US 7379070 B2
An exemplary method for performing a bit block transfer (bitblt) includes receiving one or more graphics parameters specifying the bitblt and generating a specialized bitblt function to perform the bitblt. The specialized bitblt function includes a one or more code blocks selected from a superset of code blocks based on the graphics parameters. A system includes a specialized bit block transfer (bitblt) function generator generating a specialized bitblt function to perform a specified bitblt. The specialized bitblt function includes intermediate language code corresponding to one or more graphics parameters specifying the bitblt. A translator translates the specialized bitblt function into machine-specific language code.
1. A computer storage medium having stored thereon one or more data structures to select code blocks for facilitating creation of a specialized bit block transfer (bitblt) function that includes code necessary to perform a particular bitblt operation, the one or more data structures comprising:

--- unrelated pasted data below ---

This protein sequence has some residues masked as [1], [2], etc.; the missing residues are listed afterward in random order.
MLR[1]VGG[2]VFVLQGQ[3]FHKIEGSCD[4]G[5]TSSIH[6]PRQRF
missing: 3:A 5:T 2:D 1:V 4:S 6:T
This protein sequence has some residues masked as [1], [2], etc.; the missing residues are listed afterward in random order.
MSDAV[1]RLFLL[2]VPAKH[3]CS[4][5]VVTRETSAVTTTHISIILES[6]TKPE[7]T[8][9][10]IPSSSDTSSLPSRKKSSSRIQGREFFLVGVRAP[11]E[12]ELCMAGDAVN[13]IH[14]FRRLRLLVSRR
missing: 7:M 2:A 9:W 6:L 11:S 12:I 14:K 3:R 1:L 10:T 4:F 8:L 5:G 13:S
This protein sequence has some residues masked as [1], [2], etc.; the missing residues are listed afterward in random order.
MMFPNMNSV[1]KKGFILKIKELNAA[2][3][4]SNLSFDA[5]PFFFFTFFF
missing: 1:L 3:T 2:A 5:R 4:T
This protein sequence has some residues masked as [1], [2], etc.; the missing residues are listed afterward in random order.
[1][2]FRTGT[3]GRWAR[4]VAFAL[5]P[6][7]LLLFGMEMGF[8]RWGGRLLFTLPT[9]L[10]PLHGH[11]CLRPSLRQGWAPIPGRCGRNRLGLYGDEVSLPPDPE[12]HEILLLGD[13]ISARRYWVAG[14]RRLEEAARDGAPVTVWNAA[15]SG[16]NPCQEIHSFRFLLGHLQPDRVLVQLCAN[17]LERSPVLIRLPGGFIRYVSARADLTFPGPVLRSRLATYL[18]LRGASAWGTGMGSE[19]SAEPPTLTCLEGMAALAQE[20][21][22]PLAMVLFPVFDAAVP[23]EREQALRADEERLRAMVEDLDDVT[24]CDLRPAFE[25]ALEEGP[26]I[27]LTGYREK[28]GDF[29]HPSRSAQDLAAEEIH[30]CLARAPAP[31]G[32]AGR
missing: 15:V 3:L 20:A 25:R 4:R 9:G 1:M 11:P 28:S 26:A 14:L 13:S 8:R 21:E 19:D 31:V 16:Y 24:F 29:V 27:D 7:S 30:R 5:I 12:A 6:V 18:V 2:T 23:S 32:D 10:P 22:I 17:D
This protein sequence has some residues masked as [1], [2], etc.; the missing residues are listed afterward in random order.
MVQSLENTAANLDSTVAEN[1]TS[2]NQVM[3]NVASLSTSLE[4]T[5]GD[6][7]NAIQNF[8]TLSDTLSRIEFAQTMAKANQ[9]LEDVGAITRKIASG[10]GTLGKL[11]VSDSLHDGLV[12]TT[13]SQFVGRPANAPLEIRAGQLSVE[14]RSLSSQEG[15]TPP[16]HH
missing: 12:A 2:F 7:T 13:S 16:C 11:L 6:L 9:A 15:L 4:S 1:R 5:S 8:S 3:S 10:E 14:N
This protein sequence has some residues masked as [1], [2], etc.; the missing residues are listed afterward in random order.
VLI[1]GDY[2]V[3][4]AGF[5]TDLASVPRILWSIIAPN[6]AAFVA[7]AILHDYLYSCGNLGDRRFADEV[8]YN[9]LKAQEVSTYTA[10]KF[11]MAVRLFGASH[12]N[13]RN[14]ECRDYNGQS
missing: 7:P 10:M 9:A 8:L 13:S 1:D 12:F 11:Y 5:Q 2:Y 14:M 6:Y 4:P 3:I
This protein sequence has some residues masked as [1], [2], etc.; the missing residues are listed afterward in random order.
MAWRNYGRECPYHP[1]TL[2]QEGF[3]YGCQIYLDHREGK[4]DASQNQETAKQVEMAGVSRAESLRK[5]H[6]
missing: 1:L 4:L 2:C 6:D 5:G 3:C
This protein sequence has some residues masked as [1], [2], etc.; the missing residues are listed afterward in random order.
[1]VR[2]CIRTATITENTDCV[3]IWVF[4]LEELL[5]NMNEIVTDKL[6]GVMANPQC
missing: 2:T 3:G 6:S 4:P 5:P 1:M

an offset field containing data representing a memory offset from a base address of a generalized bitblt function to a code block in the generalized bitblt function;
a condition field having a condition value indicating whether the code block is required in the specialized bitblt function;
a size field having a size value representing the size of the code block, and
a table containing a column for each offset, condition, and size field.
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This is a divisional of and claims priority to U.S. patent application Ser. No. 10/877,029 filed on Jun. 24, 2004 entitled “CROSS-PLATFORM RUNTIME CODE GENERATION FOR BIT BLOCK TRANSFER FUNCTIONS” by inventors Jeffrey R. Sirois, Joshua W. Buckman, and Kent D. Lottis
In some fields of computing, it is often necessary to transfer a rectangular block of bits from one memory location to another. For example, in video gaming, a block of bits representing an image or surface may be transferred from system memory into video memory for display to a user. Such a data transfer is commonly referred to as a bit block transfer (bitblt). In video gaming, a bitblt should be very fast so that graphics presentation is smooth and devoid of noticeable delays to the user. In a computer that lacks sophisticated graphics hardware, such as an accelerated graphics card, bitblts are often performed by software, such as emulation software, which emulates graphics hardware.